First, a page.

A car tested by history

A car tested by history, the Corvette was tested by time and from the racing history of its lineage this car has without a doubt stood up to every test it’s put through, oh yeah it’s had its downtime, that’s what it said 1980s for the Corvette, and a lot of people wondered if it was going to make a comeback, you could say it did just that.

Every car goes through its bumps, its design flaws and its makeovers, the Corvette is one of the best examples of durability an automaker has ever seen, usually sports cars and muscle cars come and go, but the Corvette has never gone anywhere yet it seems simply standing the test of time and evolving into an ever better car.

You might say what about the Mustang while bragging about cars that stand the test of time, the Corvette came out eleven years before the Mustang, just to prove that theory, the Mustang was introduced to compete with the Corvette to compete. and the Corvette was simply the better car in many ways, handling, performance and most other tests it ran beating the Mustang.

The Corvette has a fantastic history, the Chevrolet Motor Company, in 1953 Chevrolet hired Zora Arkus Duntov to design the Corvette and he did that, he was the lead engineer on the Corvette project and he got them to do some amazing things Continue to update amazing people.

Zora joined General Motors in 1953 after seeing the Motorama Corvette in New York. Maybe it was just fate that Zora was among the thousands of people who attended the GM event. Zora thought the car looked great but was disappointed with what was underneath. He wrote Chevrolet chief engineer Ed Cole that working on such a beautiful car would be his compliment; He also included a technical paper that proposed an analytical method for determining a car’s top speed. Chevrolet was so impressed that engineer Maurice Olley invited him to Detroit. On May 1, 1953, Zora Arkus-Duntov joined Chevrolet as an assistant staff engineer.

In 1963, Zora started the Gran Sport program. The original idea captured the interest and imagination of Corvette fans around the world. The idea was to develop a special lightweight Corvette weighing only 1,800 pounds and race it on an international circuit not only against Cobras and other GT class cars, but also against prototypes from Ferrari, Ford and Porsche. Power for the Grand Sport was to come from an aluminum version of the small-block V8 fitted with special twin-plug cylinder heads. At 377ci, power was expected to be 550 hp at 6,400 rpm. But as is often the case, GM policy banned Zora from racing, but not before five Grand Sports were built. The five Grand Sports eventually fell into the hands of private owners, and Zora somehow found a way to support them despite the official ban.

Zora retired in 1975, handing the reins to Dave McLellan. At 81, Zora Arkus-Duntov was still passionate and opinionated about his car, the Corvette. In the time between Zora’s retirement and his death, his legend grew. Whenever something happened to Corvette, Zora was there. A member of the Drag Racing Hall of Fame, the Chevrolet Legends of Performance and the Automotive Hall of Fame, Zora attended the launch of the 1 millionth Corvette at Bowling Green in 1992. He also drove the bulldozer at the groundbreaking ceremonies for the National Corvette Museum in 1994. Six weeks before his death, Zora was a guest speaker on “Corvette: A Celebration of an American Dream,” an evening held at the Jack Cauley Chevrolet Detroit showrooms . That night was Dave McLellen and current Corvette chief engineer Dave Hill, but no one could argue that Zora stole the show from everyone.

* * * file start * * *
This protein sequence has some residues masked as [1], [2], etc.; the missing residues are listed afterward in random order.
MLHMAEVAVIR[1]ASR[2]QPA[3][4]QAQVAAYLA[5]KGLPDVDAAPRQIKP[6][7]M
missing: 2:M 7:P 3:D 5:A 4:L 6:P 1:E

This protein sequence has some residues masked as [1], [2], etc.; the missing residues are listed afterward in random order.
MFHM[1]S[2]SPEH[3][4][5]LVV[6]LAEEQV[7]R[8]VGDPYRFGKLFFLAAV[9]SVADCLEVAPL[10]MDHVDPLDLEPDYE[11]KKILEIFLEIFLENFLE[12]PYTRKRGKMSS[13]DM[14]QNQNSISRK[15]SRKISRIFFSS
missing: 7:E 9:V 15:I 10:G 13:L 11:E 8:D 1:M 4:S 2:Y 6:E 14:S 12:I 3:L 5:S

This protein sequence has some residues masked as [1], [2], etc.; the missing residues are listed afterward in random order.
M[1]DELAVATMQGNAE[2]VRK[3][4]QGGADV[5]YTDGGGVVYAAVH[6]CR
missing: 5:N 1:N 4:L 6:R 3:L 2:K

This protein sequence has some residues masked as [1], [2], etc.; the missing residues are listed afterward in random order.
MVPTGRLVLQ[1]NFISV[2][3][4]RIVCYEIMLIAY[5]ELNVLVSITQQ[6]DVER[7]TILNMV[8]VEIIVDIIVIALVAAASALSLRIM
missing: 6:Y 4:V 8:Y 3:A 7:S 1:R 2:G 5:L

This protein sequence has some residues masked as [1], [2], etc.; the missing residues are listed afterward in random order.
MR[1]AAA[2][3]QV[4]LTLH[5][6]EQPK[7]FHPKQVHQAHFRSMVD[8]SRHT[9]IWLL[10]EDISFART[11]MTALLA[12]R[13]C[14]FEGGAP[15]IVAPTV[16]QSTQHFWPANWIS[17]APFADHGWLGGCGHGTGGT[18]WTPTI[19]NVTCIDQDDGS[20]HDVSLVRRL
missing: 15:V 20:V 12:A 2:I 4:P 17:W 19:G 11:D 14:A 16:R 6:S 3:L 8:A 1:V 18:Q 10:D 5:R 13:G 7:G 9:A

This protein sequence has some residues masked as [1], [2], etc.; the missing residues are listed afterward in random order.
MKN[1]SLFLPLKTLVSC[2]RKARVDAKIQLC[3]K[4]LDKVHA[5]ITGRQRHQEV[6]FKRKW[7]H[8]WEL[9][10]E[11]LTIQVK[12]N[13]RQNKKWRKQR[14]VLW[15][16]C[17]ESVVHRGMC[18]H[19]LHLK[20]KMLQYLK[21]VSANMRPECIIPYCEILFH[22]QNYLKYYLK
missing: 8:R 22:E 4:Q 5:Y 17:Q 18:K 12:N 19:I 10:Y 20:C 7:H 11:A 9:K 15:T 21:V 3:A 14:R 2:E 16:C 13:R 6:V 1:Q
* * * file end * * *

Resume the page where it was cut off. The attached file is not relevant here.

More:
In 1966 Chevrolet had a brain fracture and built a beast called the L88 Corvette which had a factory rating of 435hp which was a serious understatement, the car was producing closer to 600hp, in 1967 the Corvette would once again prove itself by winning the 24 Hours of Lemans proving against the likes of Porsche and Ferrari, this time he would find global recognition and become a real player in the world of sports cars, the US was finally with the big boys. The Corvette had made a huge impact on the racing world.

This car rivaled the best the Europeans had to offer, it would skyrocket Chevrolet’s sales, it had surpassed Chevrolet’s wildest dreams, and it qualified in two categories, a sports car and a muscle car Corvette had done what no other American car had ever done before, the L88 Corvette was truly a car to behold.

And that wasn’t the end of the amazing feats for this very special car, in 1969 a slip happened at the Chevrolet manufacturing plant when they were building two very special cars for some of the big wigs at Chevrolet Motor Division, these cars were never intended for the be released to the general public, they were built to compete on the track and were really race cars, not street cars.

The slip would allow these two cars to leave the factory and be sold in two of Chevrolet’s showrooms. I don’t know what showrooms they were but these cars were called ZL1 Corvettes and a white Corvettes was built and a yellow Saturn, the yellow was auctioned after the government seized it in a drug bust, it went at auction for 500,000 dollars.

The Zl1 Corvette was rated at 450hp from the factory but estimates put it closer to a honest 670hp making this the most powerful car ever built during that era and as you can imagine these cars are one A lot of money worth if you could find one today they came from the factory with a roll bar and lots of other racing attire as they were meant for racing.